Bhargavi Davar, Ph. D. is a childhood survivor of psychiatric institutions in India; and has survived acute mental health crisis and psycho-social disability of 2 decades or more, through the use of life affirming non medical healing approaches. She has worked extensively in the field of mental health research, nonmedical practice and advocacy since 1993. She has published several academic papers and books including Psychoanalysis as a Human Science; Mental health of Indian women; Gender from a mental health perspective; and more recently from Oxford University Press (2015), [Co-Ed] Gendering mental health: Knowledges, identities, institutions. She founded the Bapu Trust for Research Mind & Discourse, the first Indian user survivor organization to give an organisational framework to her advocacy work and served as its Director for 20 years. Her interests span social sciences, feminist and cultural studies, disability inclusive development and mental health. She is presently Director, Transforming Communities for Inclusion, TCI, a global organization of persons with psychosocial disabilities and intersectional identities, working with a vision for their full inclusion.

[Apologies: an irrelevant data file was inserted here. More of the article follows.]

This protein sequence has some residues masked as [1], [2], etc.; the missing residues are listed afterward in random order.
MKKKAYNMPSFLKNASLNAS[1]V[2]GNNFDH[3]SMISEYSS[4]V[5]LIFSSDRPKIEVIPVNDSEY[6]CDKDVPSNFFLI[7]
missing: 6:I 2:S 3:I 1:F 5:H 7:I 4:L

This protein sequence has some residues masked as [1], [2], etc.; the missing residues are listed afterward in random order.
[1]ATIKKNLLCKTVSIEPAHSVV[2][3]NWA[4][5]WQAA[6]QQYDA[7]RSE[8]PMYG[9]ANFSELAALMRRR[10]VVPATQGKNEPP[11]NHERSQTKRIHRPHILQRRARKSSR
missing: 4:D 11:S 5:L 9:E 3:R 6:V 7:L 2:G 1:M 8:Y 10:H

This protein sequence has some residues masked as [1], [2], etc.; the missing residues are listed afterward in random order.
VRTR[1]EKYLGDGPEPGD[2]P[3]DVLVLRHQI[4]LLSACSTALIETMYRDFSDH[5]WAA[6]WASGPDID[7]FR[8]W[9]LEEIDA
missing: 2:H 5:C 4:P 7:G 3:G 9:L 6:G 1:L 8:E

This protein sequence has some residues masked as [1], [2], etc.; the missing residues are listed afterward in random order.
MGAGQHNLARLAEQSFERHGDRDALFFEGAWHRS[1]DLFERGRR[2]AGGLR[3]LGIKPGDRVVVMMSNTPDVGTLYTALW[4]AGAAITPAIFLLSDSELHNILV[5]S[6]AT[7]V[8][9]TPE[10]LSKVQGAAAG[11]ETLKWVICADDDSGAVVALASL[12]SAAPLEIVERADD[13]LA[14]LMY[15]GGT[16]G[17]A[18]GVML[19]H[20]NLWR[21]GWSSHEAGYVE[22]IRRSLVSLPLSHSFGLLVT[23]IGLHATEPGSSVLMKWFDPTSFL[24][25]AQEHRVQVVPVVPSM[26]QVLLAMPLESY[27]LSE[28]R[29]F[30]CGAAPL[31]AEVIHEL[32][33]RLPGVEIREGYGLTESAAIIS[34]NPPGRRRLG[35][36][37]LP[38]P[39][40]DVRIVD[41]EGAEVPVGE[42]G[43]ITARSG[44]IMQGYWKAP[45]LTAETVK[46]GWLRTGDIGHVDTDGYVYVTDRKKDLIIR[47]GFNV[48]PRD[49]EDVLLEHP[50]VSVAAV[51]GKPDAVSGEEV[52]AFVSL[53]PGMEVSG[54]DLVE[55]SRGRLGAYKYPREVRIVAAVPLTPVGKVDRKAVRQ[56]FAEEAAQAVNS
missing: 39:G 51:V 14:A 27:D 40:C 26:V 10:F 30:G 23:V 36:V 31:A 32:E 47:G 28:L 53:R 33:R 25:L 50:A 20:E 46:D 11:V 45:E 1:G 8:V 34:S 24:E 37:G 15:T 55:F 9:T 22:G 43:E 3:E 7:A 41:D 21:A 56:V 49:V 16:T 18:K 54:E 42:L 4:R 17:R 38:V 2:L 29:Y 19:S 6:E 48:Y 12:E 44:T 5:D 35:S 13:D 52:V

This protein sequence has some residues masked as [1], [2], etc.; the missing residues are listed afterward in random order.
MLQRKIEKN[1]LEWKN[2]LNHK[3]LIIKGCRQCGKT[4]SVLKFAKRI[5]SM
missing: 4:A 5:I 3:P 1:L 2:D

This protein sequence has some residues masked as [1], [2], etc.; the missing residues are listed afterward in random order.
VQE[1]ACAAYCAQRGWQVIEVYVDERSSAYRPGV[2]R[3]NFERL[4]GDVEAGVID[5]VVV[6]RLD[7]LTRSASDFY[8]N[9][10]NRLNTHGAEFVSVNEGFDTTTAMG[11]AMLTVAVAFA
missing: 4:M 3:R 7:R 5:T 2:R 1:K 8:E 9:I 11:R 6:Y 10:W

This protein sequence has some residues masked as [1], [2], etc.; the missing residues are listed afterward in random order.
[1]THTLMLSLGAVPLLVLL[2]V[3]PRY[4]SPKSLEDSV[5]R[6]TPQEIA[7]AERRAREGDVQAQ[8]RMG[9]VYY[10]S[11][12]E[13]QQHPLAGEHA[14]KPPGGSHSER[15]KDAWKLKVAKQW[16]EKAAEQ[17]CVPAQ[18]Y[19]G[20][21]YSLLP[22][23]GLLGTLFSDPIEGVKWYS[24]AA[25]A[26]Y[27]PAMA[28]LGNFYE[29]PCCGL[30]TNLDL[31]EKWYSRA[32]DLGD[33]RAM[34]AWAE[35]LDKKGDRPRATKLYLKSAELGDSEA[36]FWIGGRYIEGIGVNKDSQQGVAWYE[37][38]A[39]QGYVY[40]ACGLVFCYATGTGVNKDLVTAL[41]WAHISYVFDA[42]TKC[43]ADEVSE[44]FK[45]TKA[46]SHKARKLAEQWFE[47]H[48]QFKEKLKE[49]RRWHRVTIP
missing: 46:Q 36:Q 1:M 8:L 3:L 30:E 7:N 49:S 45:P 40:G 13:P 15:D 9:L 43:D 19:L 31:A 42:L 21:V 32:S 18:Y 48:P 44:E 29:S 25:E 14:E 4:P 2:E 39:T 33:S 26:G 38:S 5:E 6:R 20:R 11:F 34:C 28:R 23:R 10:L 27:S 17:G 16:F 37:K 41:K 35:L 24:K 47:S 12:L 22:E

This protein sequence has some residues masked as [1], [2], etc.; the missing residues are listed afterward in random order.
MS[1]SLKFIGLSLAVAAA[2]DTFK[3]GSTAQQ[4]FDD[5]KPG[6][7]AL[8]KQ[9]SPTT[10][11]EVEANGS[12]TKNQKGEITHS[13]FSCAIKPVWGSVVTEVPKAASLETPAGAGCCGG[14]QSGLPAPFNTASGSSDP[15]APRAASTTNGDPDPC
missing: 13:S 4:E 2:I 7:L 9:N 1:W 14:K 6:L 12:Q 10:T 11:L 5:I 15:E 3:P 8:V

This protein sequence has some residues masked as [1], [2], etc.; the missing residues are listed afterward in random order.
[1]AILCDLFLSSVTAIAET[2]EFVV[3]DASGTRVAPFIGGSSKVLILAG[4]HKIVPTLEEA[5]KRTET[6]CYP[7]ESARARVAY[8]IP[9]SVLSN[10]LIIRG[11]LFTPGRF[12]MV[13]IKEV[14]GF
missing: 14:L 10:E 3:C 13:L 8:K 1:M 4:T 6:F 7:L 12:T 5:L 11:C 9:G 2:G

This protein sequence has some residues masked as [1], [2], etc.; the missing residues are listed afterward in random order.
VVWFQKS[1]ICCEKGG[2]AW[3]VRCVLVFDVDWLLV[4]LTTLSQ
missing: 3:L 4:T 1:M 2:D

• Alberto Vásquez Encalada
    Alberto Vásquez Encalada

    Alberto Vásquez Encalada is a Peruvian human rights lawyer and disability rights advocate. He graduated in Law from the Pontifical Catholic University of Peru and holds an LL.M in International and Comparative Disability Law and Policy from the National University of Ireland, Galway. He works as a consultant on disability rights and mental health law, and has served in that role at various United Nations entities. He worked as Research Coordinator at the Office of the UN Special Rapporteur on the rights of persons with disabilities during Catalina Devandas’ mandate. In Peru, he has been actively involved in the drafting, advocacy and monitoring of laws and policies concerning disability and mental health. He is the president of the Sociedad y Discapacidad – SODIS and a member of the Redesfera Latinoamericana de la Diversidad.

  • Alexandre Cote
    Alexandre Cote